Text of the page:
Banksy Loses Two-Year Long Trademark Dispute Over ‘Flower Thrower’ Artwork

Banksy Loses Two-Year Long Trademark Dispute Over ‘Flower Thrower’ Artwork

Banksy and his art thrived on anonymity for years – until now.

Going incognito has costed the British graffiti artist a two-year long legal dispute with Full Colour Block over the trademarking of his iconic Flower Thrower mural painted in Jerusalem. The greeting card company has claimed Banksy’s anonymity as justification for capitalizing on his artwork, particularly through selling Flower Thrower print cards in store.  

Failure to secure his trademarks in this litigation meant that all of Banksy’s trademarks and artworks are now jeopardized and at risk of infringement.

Pest Control Office, an authentication company working on behalf of Banksy, registered a trademark including Flower Thrower with The European Trademark Intellectual Property Office in 2014. On 16th September 2020, the EUIPO refuted the registered trademark, citing the inability to identify Banksy as the proper owner of the marks as the primary reason for the decision taken.

The legal battle spurred Banksy to open Gross Domestic Product in late 2019. The store based in Croydon, South London, featured online sales of Banksy’s artwork. In Banksy’s clarification in opening Gross Domestic Product, he states:

‘A greetings card company is contesting the trademark I hold to my art and attempting to take custody of my name so they can sell their fake Banksy merchandise legally.’

However, Banksy’s attempt to claim ownership of his trademarks backfired as EUIPO noted in the verdict that the operations of Gross Domestic Product was done in bad faith, that the intention behind selling its products was to circumvent the law, rather than in honest practice.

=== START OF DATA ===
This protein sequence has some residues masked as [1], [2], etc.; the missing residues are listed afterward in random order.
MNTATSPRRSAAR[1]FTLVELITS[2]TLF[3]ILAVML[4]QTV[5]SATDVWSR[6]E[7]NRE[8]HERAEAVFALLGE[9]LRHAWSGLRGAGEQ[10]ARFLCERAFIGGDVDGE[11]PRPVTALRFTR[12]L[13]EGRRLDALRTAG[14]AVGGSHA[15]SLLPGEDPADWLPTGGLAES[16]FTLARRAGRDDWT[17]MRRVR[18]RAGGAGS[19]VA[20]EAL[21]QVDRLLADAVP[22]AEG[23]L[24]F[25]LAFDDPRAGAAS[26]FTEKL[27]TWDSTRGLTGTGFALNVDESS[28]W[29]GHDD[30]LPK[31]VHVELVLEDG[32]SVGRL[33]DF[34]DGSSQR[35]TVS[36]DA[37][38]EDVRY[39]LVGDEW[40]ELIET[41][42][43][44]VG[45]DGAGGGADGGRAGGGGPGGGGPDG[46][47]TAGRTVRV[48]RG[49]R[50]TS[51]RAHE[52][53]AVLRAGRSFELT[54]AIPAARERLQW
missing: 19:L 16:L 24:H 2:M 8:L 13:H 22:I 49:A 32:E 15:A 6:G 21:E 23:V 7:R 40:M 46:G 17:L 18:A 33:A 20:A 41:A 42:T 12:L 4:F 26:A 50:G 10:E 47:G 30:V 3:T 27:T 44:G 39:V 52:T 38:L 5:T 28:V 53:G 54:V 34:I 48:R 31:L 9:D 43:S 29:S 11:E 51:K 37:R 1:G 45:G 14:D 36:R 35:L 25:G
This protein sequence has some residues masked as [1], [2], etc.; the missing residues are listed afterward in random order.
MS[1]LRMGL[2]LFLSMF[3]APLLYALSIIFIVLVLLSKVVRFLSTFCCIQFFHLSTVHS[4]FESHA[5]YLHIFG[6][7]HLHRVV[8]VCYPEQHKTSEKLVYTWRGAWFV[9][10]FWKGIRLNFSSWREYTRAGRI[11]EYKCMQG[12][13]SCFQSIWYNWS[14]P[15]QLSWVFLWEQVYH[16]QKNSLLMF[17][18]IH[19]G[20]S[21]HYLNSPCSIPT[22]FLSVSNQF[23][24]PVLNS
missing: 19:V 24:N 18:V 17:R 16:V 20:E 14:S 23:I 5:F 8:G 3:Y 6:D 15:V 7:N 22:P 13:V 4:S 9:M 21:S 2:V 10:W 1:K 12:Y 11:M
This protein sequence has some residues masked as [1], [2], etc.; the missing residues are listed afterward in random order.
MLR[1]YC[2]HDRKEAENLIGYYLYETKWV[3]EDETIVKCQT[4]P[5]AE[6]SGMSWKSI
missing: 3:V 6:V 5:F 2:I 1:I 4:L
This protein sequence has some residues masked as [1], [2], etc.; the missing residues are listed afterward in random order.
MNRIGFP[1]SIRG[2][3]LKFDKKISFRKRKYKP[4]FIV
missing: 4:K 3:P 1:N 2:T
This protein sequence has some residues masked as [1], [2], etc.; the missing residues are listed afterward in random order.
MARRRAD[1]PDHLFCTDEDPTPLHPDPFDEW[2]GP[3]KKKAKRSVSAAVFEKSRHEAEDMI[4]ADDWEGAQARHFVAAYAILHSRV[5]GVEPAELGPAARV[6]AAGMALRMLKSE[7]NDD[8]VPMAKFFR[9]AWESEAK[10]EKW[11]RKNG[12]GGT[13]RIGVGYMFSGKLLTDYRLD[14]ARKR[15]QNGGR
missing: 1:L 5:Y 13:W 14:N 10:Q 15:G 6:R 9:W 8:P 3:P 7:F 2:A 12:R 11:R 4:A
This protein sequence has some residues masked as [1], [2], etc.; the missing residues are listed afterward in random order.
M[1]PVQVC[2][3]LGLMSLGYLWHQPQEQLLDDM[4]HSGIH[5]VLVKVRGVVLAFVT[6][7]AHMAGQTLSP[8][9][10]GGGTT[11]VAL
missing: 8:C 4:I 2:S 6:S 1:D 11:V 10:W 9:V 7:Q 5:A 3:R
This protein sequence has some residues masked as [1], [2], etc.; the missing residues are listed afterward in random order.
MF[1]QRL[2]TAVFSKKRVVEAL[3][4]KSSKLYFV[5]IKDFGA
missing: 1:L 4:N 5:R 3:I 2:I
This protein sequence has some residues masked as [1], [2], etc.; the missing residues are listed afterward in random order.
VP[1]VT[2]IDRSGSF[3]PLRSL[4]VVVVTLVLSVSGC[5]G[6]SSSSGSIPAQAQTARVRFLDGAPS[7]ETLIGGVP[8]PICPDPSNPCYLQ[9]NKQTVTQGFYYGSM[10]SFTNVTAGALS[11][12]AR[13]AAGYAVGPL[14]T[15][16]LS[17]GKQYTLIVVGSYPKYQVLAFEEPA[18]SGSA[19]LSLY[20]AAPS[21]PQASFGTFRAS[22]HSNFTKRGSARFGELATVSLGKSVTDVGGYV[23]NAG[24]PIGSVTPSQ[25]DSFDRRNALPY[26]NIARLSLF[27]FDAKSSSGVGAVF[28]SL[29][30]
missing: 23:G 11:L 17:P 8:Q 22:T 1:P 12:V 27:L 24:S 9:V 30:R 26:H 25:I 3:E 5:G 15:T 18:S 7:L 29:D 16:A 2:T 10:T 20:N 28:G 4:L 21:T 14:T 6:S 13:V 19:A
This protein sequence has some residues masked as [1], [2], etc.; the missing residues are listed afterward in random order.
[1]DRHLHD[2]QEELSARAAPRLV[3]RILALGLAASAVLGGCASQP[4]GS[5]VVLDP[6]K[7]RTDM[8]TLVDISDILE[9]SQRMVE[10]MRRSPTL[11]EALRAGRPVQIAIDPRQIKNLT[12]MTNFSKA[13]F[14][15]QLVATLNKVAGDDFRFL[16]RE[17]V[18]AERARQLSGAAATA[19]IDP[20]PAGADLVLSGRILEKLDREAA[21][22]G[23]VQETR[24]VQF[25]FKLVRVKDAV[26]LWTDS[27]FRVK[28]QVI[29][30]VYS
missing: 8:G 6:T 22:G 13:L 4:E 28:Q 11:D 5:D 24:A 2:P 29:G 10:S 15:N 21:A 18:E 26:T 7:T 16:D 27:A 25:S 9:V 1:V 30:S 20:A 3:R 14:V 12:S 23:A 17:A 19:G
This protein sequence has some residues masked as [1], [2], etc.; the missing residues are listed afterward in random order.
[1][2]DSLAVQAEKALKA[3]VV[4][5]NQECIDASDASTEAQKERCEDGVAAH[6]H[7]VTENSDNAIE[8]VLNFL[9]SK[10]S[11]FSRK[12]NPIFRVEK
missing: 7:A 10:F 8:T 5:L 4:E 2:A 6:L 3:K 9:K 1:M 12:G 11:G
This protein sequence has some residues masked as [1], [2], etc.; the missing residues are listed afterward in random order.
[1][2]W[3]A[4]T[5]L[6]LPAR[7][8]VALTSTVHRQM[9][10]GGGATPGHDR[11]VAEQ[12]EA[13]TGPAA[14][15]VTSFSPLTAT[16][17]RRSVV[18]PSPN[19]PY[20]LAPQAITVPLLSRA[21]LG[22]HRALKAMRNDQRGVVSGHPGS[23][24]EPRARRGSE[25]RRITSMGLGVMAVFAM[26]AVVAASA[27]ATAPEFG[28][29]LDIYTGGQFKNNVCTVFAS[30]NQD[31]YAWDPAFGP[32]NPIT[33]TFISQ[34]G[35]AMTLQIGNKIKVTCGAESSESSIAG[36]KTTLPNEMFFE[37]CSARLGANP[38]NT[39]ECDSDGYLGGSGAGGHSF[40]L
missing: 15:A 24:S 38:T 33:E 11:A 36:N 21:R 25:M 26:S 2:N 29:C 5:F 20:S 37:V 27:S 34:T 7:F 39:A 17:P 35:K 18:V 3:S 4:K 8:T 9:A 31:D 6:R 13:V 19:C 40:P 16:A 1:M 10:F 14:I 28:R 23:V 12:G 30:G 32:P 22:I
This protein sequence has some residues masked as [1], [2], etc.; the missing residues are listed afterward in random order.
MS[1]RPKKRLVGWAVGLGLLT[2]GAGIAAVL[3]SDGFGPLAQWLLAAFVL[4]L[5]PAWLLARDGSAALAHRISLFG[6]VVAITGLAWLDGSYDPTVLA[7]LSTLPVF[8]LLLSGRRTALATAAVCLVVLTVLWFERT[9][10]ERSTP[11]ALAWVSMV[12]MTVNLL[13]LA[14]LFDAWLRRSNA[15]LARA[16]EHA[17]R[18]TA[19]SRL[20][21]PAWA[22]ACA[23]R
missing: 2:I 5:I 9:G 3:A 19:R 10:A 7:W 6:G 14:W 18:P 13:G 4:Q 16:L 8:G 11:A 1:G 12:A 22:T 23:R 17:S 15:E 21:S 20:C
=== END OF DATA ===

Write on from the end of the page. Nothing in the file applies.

‘Copyright is for losers’.


The mysterious graffiti artist has previously expressed his contempt for intellectual property, stating ‘copyright is for losers’. The ironic U-turn taken by Banksy in attempts to stake claim in his intellectual property tells us more about the inevitability of the system itself than Banksy’s own blatant hypocrisy, if one would be so inclined to paint him in that particular light.

If anything, Banksy’s criticism of the bureaucratic nature of the system and his subsequent entanglement in it strengthens and validates his anti-establishment stance: he is a critic who, like many a people, is subject to the ebb and flow of the system, not one who stands outside and beyond the bureaucracy he is avid of critiquing.

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